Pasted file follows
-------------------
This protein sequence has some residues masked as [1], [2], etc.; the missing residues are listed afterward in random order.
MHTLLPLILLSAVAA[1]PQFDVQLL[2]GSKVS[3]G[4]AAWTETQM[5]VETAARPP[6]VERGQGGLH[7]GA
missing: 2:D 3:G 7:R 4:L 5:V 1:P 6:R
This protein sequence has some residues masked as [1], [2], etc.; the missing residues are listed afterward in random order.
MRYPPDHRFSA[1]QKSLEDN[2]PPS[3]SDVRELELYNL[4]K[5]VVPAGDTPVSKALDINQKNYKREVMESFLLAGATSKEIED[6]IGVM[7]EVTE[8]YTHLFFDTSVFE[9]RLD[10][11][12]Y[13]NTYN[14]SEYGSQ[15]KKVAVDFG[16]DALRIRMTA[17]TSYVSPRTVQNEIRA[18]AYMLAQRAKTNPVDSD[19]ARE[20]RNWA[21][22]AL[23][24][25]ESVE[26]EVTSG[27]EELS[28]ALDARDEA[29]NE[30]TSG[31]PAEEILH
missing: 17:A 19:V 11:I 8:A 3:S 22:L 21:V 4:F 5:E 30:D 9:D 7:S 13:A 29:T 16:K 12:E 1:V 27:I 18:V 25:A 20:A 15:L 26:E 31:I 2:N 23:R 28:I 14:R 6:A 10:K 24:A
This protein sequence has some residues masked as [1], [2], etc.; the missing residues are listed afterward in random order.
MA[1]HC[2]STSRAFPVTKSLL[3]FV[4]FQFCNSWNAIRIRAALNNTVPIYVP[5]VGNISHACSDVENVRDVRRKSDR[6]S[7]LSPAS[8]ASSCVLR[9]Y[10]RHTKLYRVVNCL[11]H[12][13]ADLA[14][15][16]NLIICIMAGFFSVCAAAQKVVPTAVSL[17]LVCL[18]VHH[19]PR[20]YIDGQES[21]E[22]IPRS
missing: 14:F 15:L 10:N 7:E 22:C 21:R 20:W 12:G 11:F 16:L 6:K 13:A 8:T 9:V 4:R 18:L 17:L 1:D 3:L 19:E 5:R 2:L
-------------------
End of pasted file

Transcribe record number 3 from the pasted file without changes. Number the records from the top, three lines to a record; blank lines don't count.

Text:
This protein sequence has some residues masked as [1], [2], etc.; the missing residues are listed afterward in random order.
MA[1]HC[2]STSRAFPVTKSLL[3]FV[4]FQFCNSWNAIRIRAALNNTVPIYVP[5]VGNISHACSDVENVRDVRRKSDR[6]S[7]LSPAS[8]ASSCVLR[9]Y[10]RHTKLYRVVNCL[11]H[12][13]ADLA[14][15][16]NLIICIMAGFFSVCAAAQKVVPTAVSL[17]LVCL[18]VHH[19]PR[20]YIDGQES[21]E[22]IPRS
missing: 14:F 15:L 10:N 7:E 22:C 21:R 20:W 12:G 11:F 16:L 6:K 13:A 8:T 9:V 4:R 18:L 17:L 1:D 3:L 19:E 5:R 2:L